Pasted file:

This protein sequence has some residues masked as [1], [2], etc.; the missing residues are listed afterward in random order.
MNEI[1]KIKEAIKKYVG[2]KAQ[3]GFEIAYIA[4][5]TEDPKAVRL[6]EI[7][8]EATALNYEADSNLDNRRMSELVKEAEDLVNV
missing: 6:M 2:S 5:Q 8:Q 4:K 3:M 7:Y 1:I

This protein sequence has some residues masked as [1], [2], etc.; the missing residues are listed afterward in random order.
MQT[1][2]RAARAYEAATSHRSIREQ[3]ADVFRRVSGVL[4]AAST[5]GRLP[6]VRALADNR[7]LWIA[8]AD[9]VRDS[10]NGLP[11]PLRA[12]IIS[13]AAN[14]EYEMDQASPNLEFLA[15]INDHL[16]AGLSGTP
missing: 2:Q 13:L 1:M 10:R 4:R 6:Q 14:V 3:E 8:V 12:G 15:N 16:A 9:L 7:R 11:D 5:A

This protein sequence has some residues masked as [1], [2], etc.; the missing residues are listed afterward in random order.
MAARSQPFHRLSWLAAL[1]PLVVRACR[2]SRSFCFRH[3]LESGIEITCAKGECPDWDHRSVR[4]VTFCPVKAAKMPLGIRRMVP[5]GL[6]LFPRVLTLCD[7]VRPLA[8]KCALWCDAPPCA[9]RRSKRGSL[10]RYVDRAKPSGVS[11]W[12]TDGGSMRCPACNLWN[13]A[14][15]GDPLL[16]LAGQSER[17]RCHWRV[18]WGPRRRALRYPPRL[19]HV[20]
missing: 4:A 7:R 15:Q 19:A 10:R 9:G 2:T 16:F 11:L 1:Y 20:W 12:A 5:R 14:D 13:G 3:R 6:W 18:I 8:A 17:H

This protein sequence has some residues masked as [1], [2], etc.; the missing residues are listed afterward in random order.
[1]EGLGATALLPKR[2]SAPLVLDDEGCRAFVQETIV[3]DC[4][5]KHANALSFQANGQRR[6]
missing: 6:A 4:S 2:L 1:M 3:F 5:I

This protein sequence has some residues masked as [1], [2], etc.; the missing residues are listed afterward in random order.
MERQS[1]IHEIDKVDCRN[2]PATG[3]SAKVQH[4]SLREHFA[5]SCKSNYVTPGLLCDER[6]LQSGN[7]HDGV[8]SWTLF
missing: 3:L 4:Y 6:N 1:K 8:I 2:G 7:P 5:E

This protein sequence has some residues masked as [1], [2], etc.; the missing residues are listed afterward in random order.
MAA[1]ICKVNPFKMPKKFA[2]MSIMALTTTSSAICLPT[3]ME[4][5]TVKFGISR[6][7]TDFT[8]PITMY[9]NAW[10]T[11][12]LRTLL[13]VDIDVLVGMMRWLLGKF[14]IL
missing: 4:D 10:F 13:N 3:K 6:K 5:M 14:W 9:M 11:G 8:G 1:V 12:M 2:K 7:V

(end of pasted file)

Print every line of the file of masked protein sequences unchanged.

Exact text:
This protein sequence has some residues masked as [1], [2], etc.; the missing residues are listed afterward in random order.
MNEI[1]KIKEAIKKYVG[2]KAQ[3]GFEIAYIA[4][5]TEDPKAVRL[6]EI[7][8]EATALNYEADSNLDNRRMSELVKEAEDLVNV
missing: 6:M 2:S 5:Q 8:Q 4:K 3:M 7:Y 1:I

This protein sequence has some residues masked as [1], [2], etc.; the missing residues are listed afterward in random order.
MQT[1][2]RAARAYEAATSHRSIREQ[3]ADVFRRVSGVL[4]AAST[5]GRLP[6]VRALADNR[7]LWIA[8]AD[9]VRDS[10]NGLP[11]PLRA[12]IIS[13]AAN[14]EYEMDQASPNLEFLA[15]INDHL[16]AGLSGTP
missing: 2:Q 13:L 1:M 10:R 4:R 6:Q 14:V 3:E 8:V 12:G 15:N 16:A 9:L 7:R 11:D 5:A

This protein sequence has some residues masked as [1], [2], etc.; the missing residues are listed afterward in random order.
MAARSQPFHRLSWLAAL[1]PLVVRACR[2]SRSFCFRH[3]LESGIEITCAKGECPDWDHRSVR[4]VTFCPVKAAKMPLGIRRMVP[5]GL[6]LFPRVLTLCD[7]VRPLA[8]KCALWCDAPPCA[9]RRSKRGSL[10]RYVDRAKPSGVS[11]W[12]TDGGSMRCPACNLWN[13]A[14][15]GDPLL[16]LAGQSER[17]RCHWRV[18]WGPRRRALRYPPRL[19]HV[20]
missing: 4:A 7:R 15:Q 19:A 10:R 9:G 2:T 16:F 11:L 1:Y 20:W 12:A 5:R 14:D 13:G 3:R 6:W 18:I 8:A 17:H

This protein sequence has some residues masked as [1], [2], etc.; the missing residues are listed afterward in random order.
[1]EGLGATALLPKR[2]SAPLVLDDEGCRAFVQETIV[3]DC[4][5]KHANALSFQANGQRR[6]
missing: 6:A 4:S 2:L 1:M 3:F 5:I

This protein sequence has some residues masked as [1], [2], etc.; the missing residues are listed afterward in random order.
MERQS[1]IHEIDKVDCRN[2]PATG[3]SAKVQH[4]SLREHFA[5]SCKSNYVTPGLLCDER[6]LQSGN[7]HDGV[8]SWTLF
missing: 3:L 4:Y 6:N 1:K 8:I 2:G 7:P 5:E

This protein sequence has some residues masked as [1], [2], etc.; the missing residues are listed afterward in random order.
MAA[1]ICKVNPFKMPKKFA[2]MSIMALTTTSSAICLPT[3]ME[4][5]TVKFGISR[6][7]TDFT[8]PITMY[9]NAW[10]T[11][12]LRTLL[13]VDIDVLVGMMRWLLGKF[14]IL
missing: 4:D 10:F 13:N 3:K 6:K 5:M 14:W 9:M 11:G 8:G 1:V 12:M 2:K 7:V